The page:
Several Soldier-to-Soldier gatherings accompanied the religious events. Sgt. Jake Brice, U.S. Army Garrison Benelux chaplain assistant, said he enjoyed getting to know other military members during patch- and insignia-swapping sessions.
“This was a great experience on a secular note. This was a great experience on a religious note,” he said. “It is a blessing to see nations come together not for war, not for training, not for battle, but to enjoy a special event that the Lord has given us.”
Sergeant Brice was among 60 Soldiers and family members from his community who traveled 14 hours by bus to take part in the pilgrimage. A recently confirmed Catholic, Sergeant Brice said this was his second journey to the town’s sacred shrines and sites.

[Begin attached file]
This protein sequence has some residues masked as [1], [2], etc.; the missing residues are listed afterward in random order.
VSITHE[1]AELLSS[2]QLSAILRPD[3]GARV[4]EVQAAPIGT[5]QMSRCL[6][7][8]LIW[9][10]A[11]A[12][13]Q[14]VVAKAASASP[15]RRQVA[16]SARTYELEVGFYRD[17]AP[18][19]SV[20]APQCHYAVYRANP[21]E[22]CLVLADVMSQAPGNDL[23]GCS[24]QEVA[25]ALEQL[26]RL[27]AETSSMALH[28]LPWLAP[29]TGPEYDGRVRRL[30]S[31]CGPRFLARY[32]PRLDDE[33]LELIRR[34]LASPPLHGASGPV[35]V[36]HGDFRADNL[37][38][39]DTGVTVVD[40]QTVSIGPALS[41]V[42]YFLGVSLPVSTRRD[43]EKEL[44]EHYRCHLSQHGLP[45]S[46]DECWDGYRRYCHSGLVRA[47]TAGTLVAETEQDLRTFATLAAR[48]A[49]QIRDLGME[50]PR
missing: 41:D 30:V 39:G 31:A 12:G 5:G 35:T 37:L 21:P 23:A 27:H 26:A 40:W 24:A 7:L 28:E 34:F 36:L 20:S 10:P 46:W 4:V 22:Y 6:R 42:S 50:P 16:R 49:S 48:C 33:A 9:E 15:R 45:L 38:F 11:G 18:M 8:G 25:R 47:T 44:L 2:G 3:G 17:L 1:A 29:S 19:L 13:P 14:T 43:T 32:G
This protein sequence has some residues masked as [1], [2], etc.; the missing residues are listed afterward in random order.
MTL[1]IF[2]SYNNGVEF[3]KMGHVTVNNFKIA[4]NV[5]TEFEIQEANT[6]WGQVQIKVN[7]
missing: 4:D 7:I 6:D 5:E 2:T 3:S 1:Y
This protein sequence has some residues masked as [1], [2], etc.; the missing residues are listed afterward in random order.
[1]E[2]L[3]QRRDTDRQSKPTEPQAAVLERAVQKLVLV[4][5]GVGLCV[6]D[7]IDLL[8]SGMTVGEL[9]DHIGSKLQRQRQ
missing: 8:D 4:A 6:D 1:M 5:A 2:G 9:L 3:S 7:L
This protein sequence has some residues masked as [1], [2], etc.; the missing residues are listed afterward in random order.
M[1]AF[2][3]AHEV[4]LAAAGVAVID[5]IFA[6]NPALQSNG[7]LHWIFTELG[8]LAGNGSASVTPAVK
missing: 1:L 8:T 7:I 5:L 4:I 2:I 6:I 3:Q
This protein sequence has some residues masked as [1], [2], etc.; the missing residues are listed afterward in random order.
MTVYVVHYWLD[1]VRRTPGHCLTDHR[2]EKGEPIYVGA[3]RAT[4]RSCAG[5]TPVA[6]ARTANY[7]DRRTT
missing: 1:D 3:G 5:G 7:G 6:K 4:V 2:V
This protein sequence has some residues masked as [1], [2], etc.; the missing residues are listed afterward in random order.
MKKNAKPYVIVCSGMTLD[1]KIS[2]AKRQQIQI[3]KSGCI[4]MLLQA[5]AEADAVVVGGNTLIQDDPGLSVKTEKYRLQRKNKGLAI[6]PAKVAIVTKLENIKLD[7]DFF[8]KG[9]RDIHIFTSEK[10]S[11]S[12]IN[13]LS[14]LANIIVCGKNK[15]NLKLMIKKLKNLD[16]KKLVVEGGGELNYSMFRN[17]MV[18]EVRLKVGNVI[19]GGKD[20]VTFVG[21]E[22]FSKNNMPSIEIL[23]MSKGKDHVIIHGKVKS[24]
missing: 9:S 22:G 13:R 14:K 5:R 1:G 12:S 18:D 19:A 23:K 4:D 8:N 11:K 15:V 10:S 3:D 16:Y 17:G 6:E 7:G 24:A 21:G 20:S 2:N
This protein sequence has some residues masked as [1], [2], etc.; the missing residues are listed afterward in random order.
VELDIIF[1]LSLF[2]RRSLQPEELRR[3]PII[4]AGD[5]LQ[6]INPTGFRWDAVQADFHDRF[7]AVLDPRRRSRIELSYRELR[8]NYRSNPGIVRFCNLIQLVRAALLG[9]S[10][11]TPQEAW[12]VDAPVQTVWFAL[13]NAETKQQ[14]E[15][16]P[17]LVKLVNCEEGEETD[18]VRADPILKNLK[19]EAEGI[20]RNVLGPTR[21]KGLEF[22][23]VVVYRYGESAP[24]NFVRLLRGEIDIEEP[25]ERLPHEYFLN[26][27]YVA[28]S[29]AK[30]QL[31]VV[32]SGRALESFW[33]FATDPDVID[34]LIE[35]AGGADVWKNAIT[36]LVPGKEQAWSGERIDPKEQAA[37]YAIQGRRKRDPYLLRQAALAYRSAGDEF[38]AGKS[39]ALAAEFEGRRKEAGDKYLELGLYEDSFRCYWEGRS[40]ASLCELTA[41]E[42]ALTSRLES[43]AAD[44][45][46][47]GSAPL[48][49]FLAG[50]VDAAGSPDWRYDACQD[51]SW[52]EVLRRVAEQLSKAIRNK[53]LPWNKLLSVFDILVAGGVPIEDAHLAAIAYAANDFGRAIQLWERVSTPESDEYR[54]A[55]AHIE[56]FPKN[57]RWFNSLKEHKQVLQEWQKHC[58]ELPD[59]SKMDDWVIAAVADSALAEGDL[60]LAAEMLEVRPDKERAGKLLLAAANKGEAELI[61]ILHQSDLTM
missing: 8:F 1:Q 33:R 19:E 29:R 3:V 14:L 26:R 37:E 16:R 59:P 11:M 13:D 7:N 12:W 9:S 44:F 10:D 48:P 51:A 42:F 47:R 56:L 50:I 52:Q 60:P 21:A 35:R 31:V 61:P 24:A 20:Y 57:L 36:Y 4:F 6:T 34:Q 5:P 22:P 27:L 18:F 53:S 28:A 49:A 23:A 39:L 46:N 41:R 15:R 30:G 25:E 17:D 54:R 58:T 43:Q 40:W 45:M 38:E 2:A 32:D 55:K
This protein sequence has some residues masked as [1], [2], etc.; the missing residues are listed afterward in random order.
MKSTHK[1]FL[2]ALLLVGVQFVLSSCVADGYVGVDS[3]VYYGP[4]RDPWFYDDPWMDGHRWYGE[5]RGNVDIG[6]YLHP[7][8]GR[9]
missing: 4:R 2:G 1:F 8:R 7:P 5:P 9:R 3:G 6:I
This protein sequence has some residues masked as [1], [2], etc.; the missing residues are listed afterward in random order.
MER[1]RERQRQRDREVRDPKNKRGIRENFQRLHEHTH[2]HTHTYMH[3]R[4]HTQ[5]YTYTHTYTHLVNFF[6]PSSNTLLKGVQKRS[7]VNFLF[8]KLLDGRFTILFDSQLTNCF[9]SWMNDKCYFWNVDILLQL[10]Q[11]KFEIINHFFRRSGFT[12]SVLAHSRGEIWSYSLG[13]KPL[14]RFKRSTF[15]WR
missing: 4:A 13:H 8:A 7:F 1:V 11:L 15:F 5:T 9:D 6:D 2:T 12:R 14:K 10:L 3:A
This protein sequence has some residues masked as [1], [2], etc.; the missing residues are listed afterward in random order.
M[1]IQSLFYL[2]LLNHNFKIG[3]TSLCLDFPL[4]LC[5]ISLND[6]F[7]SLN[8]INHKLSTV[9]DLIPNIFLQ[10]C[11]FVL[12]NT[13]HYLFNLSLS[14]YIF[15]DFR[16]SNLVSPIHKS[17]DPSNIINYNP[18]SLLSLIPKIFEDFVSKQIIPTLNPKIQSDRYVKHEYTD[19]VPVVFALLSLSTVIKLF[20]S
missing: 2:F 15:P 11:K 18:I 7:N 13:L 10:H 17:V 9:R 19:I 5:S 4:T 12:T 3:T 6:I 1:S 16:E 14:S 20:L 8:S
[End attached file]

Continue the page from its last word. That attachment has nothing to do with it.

Sergeant Brice called cadence for the Army-Air Force contingent in Friday’s opening procession, a 35-minute military parade through the city to a mass military formation at the Basilica of St. Pius X.
The sergeant compared the procession of bands, color guards and military pilgrims from 36 countries representing NATO, Africa, Korea and Eastern Europe to a World War II liberation parade.
“The people were just cheering and cheering as we were marching down these small streets,” he said. “It was amazing. I was very surprised at the positive response.”
“Lourdes is a wonderful setting for anyone to get in touch with their spirituality and just take some time away from our normal busy lives to slow down and ponder the wonders a place such as Lourdes has to offer,” General Frutiger said.